Kansas City is still not in a prime spot for severe storms with this. The risk of storms will move away after lunch. This is sort of common with these early season setups. For areas east of KC, the setup is more favorable this afternoon.

The Storm Prediction Center has this idea:

Model data this morning shows shows this idea towards noon.

Those storms towards central Missouri would potentially have the chance of being severe. Mostly near and east of 65 highway. Sound familiar?

The storms would be moving towards the northeast at close to 60 mph. They’re fast cells so if you get rain, it won’t be for long. Many areas many not see a drop of rain from this.

By 2 p.m. we have this:

You can see everything is gone from the metro. Why? Because the drier air has surged into the area.

By 3 p.m. dew points are crashing:

The winds will be cranking. Data indicates at least 50 mph wind gusts with some upside to that especially south of Interstate 70.

You can see the outline of the Wind Warnings here, although should severe weather crop up, some of these colors will be overridden.

The counties in pink are in the Wind Advisory. The counties in burnt orange are in the High Wind Warnings.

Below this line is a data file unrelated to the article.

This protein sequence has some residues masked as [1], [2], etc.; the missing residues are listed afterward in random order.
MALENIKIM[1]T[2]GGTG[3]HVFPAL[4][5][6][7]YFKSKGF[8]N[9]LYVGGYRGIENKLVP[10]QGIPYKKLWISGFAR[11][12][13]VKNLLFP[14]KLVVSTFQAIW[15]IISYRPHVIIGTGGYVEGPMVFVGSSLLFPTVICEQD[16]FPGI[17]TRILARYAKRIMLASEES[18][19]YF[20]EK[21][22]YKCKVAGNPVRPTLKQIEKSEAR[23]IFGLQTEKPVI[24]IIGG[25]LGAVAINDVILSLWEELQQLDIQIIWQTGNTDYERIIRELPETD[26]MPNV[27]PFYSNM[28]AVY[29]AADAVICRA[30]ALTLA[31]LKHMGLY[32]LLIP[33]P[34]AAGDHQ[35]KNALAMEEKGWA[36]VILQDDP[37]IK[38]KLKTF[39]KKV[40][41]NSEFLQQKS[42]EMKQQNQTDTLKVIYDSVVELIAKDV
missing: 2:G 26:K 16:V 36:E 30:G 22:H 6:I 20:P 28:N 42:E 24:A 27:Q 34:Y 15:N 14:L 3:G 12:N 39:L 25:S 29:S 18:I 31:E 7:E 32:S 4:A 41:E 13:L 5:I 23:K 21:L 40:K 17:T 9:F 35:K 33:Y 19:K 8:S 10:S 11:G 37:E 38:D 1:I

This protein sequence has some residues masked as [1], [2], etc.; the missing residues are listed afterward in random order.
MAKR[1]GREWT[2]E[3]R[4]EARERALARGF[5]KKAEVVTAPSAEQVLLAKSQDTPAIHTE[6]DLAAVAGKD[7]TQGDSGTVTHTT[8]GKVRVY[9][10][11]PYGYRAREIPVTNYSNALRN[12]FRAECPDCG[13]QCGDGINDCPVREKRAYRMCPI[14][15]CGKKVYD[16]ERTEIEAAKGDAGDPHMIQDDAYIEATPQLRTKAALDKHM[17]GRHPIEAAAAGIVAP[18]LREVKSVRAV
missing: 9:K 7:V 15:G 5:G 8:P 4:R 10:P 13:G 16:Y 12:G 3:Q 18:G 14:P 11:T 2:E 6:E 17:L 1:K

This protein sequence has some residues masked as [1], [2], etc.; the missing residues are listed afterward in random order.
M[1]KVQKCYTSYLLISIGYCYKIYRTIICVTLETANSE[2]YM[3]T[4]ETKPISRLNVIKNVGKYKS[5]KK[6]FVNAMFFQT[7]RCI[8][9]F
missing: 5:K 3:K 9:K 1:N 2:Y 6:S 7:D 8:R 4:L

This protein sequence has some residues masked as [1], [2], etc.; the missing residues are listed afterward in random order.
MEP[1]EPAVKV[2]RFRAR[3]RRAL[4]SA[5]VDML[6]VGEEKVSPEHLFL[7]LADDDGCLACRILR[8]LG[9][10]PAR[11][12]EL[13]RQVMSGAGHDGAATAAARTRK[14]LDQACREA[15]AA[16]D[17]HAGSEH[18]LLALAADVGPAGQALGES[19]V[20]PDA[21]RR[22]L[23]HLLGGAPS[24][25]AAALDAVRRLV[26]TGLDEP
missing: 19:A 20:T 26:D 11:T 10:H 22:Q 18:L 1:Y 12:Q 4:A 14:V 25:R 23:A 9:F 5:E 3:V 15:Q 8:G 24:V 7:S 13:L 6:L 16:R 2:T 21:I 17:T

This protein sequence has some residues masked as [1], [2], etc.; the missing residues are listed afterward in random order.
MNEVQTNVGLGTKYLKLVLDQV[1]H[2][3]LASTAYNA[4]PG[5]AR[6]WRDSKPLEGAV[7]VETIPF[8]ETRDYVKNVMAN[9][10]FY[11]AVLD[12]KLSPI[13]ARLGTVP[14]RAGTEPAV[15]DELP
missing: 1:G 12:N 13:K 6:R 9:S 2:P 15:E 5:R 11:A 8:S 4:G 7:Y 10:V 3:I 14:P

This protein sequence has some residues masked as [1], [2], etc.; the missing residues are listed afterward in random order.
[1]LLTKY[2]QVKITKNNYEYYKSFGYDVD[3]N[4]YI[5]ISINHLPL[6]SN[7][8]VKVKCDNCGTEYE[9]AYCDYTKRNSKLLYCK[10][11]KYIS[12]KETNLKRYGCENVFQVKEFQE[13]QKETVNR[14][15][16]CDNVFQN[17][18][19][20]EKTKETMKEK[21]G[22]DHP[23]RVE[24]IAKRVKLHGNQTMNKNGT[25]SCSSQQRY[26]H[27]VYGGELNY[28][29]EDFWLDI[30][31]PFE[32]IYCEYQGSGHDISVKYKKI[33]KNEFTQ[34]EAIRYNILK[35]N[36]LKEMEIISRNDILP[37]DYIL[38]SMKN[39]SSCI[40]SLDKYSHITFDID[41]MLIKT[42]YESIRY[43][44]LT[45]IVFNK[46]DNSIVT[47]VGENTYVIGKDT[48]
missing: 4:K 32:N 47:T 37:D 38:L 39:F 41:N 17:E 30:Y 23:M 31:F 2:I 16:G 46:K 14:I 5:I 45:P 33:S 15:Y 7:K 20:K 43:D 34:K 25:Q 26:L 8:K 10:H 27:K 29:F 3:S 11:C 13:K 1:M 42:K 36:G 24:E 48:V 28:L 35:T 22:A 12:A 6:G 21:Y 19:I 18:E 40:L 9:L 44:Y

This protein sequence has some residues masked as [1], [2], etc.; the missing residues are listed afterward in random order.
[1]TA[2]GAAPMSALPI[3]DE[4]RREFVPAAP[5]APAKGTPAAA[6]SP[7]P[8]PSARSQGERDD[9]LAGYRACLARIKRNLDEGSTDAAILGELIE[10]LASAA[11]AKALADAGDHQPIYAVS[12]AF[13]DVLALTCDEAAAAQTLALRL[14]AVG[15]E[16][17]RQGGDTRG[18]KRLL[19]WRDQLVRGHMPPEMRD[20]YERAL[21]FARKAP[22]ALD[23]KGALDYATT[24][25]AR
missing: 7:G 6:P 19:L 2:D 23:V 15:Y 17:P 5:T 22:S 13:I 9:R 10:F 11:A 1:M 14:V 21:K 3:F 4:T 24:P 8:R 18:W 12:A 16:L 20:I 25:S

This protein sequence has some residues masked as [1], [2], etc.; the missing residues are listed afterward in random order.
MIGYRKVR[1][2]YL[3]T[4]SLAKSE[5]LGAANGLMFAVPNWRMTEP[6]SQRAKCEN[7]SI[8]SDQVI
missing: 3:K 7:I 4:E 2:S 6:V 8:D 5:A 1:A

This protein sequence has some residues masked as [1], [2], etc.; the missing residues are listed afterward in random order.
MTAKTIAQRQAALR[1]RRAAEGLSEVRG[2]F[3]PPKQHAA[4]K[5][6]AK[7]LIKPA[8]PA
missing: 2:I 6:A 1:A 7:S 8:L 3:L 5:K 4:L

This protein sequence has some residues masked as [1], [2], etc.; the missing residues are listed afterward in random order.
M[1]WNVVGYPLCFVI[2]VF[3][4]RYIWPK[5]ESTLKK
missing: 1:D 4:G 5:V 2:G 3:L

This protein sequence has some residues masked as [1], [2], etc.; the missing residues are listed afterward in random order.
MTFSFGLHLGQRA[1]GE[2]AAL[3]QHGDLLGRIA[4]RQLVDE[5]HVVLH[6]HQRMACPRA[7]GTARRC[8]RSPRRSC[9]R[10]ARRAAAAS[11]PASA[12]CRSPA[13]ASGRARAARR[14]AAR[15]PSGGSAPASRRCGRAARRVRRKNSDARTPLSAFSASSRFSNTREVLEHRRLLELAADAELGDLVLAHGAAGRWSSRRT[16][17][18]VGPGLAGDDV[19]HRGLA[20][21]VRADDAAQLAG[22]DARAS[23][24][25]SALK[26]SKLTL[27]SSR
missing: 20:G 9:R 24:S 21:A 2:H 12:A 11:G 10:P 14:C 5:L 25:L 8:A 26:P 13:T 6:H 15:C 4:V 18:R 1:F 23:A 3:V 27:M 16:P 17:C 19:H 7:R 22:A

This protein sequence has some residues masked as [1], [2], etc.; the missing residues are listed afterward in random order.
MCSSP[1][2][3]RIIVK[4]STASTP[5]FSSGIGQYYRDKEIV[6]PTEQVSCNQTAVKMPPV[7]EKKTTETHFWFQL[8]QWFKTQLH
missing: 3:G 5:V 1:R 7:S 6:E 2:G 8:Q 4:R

Weather around the U.S.

Meanwhile on a regional basis there is growing concerns about higher-end severe weather threats towards the Mississippi River valley with level 4 risks out towards eastern Missouri, Illinois, Iowa and elsewhere.

A large swath of territory is being highlighted by a stronger risk of tornados.

There are some failure modes with some of this though. I’m curious to see what this morning wave does when it flies through Missouri towards the Mississippi River later this morning. It could mess things up. Then again, it’s moving so fast that there could be atmospheric recovery to create some bigger storms there.

By 6 p.m. tonight, this is a possible near solution:

Any of those storms could be severe, especially in northwest Illinois, eastern Iowa, and also down towards Dixie.

What is fascinating is that there may be severe storms in eastern Iowa today with temperatures into the 70s, and then tomorrow morning it could be snowing and blowing, reducing visibilities for a couple of hours.

KC rain chances next week

Temperatures today will be popping into the mid-70s. Then tomorrow struggle in the mid-50s or so, maybe upper 50s.

We then rapidly warm back up again Sunday. There may be some additional non-severe storms in the area on Monday knocking things down before we surge, potentially into the 80s on Tuesday, when the next storm that may do all of this all over again. The Storm Prediction Center is watching Missouri again especially.

It appears after the Tuesday system, we may start trending chillier again for about five-plus days, so that will take care of severe weather risks again for awhile.

5,000-feet temperature anomalies

The feature photo comes from DeAnna Blair out in Shawnee, Kansas. It’s “springing” out there, but remember there are likely more hard freezes coming.